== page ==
Category: Arduino

Ok, let me state up front: Trying to get Processing to read your Arduino on linux (ones that get the /dev/ttyACM0 port) is broken! For all the good work all the devs are doing, this has been the case for far too long.

I spent a whole afternoon trying everything suggested on the RTXT site, Processing site, countless forums, including:

  • The version mismatch is at fault
  • You should be in the uucp group
  • Downgrading/Installing the TXRX package from Ubuntu
  • Throwing your linux machine off the cliff (not really tried)

Nothing of these work. And they shouldn’t be needed, because the Arduino IDE uses RXTX and still manages to work.

Why, you ask? Because our lovely Arduino devs recompiled RTXT doing two essential things:

  • Forget about locking the tty file
  • Have RXTX search ttyACM ports

So, let’s see how we can use their version of RXTX with Processing and forget this nightmare once and for all 😉

First, download the Arduino software for both 32bit and 64bit architectures from here .

Untar those files to some temporary folders, for which I’ll be using the names <arduino-32bit> and <arduino-64bit>

Let’s also name the folder where you have Processing lying around as <processing>.

Do the following:

  • Backup the <processing>/modes/java/libraries/serial/library folder for some good measure.
  • Copy <arduino-32bit>/lib/RXTXcomm.jar overwriting the one in <processing>/modes/java/libraries/serial/library
  • Copy <arduino-32bit>/lib/ overwriting the one in <processing>/modes/java/libraries/serial/library/linux32
  • Copy <arduino-64bit>/lib/ overwriting the one in <processing>/modes/java/libraries/serial/library/linux64
  • Copy <arduino-64bit>/lib/ to <processing>/modes/java/libraries/serial/library/linux64
  • You’re done! 😉

Or, you could compile them from source to see what works for you, but really, why go through it?

Please, please, if you find this useful, try and locate some of all those forum threads regarding this problem and let them know ^^


The Morse Buzzer

This is the Arduino project I worked on while attending last weekend’s all-night hackfest at our local hackspace, P-space.

It is a simple Arduino project for playing back any text sent to the Arduino via the serial interface in Morse code.

The hardware setup is trivial, just hook up a buzzer in one of the Arduino pins (existing code uses pin 10) and you are set.

The pin and playback speed are configurable, and so is the mapping of ASCII characters to Morse sequences if you’d like to add something.

Since the Arduino reads from the serial link, any number of applications computer-side could send text to be played out. Maybe a twitter client in Morse? Or you could hook up an ethernet shield to your Arduino and have it fetch any web site you want to play it back.

Code-wise, this is definitely not my best written code. Damn, that chartobuffer() function looks ugly to me. But I’m happy that I stepped out of my Python comfort zone and explored the C-like language of Arduino with it’s quirks and limitations. This board is a beginner’s dream, just as advertized 😉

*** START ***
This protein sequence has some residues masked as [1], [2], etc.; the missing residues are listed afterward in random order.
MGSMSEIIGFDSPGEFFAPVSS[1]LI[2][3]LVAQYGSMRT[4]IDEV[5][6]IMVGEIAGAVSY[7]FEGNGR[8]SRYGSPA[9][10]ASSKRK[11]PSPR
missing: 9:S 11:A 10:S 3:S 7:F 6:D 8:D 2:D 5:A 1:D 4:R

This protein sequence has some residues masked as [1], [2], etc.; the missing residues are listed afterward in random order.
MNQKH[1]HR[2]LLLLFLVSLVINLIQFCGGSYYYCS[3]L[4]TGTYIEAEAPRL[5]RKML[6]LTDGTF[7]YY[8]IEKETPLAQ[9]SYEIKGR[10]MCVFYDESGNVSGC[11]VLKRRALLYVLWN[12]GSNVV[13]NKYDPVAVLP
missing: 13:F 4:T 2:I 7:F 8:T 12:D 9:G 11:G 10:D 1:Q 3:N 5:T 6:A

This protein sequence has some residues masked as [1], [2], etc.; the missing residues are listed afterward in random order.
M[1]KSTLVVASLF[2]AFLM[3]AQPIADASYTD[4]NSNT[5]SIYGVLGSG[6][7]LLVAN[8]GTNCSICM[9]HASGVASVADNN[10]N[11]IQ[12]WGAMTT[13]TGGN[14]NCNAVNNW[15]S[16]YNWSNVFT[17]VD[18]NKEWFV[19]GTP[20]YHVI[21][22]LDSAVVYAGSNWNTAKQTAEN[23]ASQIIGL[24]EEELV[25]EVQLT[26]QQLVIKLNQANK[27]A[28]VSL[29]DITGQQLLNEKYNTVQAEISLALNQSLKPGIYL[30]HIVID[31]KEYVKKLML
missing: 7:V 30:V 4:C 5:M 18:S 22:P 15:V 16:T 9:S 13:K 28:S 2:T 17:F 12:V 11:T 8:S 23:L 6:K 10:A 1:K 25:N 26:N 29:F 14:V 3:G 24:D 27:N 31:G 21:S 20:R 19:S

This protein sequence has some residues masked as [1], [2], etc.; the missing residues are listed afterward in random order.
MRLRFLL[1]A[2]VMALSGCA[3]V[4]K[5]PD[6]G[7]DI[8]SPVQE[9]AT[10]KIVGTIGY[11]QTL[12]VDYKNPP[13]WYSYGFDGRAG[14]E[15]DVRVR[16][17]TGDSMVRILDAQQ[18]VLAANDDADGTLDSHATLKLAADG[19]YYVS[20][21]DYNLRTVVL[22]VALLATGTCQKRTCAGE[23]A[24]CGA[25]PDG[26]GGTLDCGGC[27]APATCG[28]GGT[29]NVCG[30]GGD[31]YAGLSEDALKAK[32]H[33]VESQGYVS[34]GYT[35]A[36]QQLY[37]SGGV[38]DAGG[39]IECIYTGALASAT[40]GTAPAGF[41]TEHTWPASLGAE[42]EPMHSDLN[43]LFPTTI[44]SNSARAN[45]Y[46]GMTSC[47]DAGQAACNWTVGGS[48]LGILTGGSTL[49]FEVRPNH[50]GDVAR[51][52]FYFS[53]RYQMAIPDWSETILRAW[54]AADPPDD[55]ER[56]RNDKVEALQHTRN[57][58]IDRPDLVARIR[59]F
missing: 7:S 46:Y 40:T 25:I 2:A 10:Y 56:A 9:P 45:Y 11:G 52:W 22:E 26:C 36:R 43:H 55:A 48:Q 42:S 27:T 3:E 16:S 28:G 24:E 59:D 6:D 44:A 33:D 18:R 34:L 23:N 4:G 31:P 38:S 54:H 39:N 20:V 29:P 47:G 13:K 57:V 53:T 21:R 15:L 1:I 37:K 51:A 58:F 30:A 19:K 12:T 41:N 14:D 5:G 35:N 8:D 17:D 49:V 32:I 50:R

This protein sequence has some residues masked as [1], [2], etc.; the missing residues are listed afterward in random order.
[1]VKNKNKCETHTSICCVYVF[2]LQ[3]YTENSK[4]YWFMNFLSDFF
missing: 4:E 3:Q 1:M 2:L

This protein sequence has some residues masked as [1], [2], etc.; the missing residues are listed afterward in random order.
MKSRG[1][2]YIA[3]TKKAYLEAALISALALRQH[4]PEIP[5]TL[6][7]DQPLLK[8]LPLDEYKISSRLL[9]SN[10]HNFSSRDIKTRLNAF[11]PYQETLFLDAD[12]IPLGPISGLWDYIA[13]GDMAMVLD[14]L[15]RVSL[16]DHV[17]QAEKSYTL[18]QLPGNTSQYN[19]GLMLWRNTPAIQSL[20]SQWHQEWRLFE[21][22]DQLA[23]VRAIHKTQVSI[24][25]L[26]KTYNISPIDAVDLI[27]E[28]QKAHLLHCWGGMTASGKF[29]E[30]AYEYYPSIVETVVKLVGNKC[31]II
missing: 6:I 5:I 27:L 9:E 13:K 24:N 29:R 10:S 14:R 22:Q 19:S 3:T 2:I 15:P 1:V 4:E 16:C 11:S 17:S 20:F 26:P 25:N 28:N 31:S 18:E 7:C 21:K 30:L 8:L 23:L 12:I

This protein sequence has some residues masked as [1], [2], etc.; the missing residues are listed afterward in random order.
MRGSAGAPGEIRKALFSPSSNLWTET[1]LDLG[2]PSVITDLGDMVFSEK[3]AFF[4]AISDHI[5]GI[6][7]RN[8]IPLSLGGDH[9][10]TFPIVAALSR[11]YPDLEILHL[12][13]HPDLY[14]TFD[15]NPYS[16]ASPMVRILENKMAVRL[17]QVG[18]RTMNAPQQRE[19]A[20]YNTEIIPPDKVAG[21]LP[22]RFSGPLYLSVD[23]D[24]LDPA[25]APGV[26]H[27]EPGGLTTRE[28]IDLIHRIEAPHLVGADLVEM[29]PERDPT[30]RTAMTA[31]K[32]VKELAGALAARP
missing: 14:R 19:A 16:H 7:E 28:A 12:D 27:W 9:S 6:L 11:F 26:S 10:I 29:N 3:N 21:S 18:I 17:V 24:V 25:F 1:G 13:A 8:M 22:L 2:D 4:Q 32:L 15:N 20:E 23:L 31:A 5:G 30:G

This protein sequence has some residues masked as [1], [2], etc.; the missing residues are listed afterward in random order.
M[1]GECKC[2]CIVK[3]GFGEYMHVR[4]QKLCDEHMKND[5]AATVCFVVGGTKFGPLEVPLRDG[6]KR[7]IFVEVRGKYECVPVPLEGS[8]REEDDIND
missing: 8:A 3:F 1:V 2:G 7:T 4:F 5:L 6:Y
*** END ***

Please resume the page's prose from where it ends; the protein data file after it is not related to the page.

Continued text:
Code can be found in my bitbucket repositories, free for you to look and play. Link is here.

Oh, and here is a picture of me having great fun at it =)

Morse code



This weekend was full of fun and WIN!

We had an all-night hackfest on both Friday and Saturday nights at our local hackerspace, P-Space. The event was the first of it’s kind for us and was an open invitation for local hackers to come, socialize and write code on Arduino (or whatever else) projects.

The event was a HUGE success. It marked an attendance of over 50 people, many that we hadn’t seen before, with various levels of experise, from begginer to pro, all hacking together in groups, attending classes, producing interesting sprint projects and generally having tons of fun.

The first day produced lots of introductory classes on Arduino hacking, then working in groups to produce a plethora of projects. Such were, to name a few in my vicinity:

  • A question and answer game, with an LCD and buttons interface (watch out for the annoying FAIL sound there when you got an answer wrong),
  • A guitar-hero push-the-right-button-when-a-LED-comes-on game,
  • An arduino playing the Star Wars Imperial Theme (geekgasm),
  • An interactive light writer with a LED array and accelerometers,
  • My own Morse code buzzer, which played back in Morse whatever text it was fed to the Arduino via the serial interface. More on a later post 😉
  • The award winning (the winners took home everything they used) project that notified you in real life of unread e-mails (via POP3) or a file changing on your computer.

And that’s just the projects which were happening on the room I was in, with lots others being fleshed out in 3 other rooms I unfortunately didn’t have time to look at.

The second day of the event was a special charm as our friend Dimitris held a great class on PCB manufacturing, covering hands-on the whole process of etching UV-sensitive copper boards. A rare and mind-blowing class. Thank you Dimitris =)

I’ll add material to projects and photos as I find them, in the meantime, you can check out powerfool’s Flickr for photos from the event.


A very happy (and sleepy) Nick
The class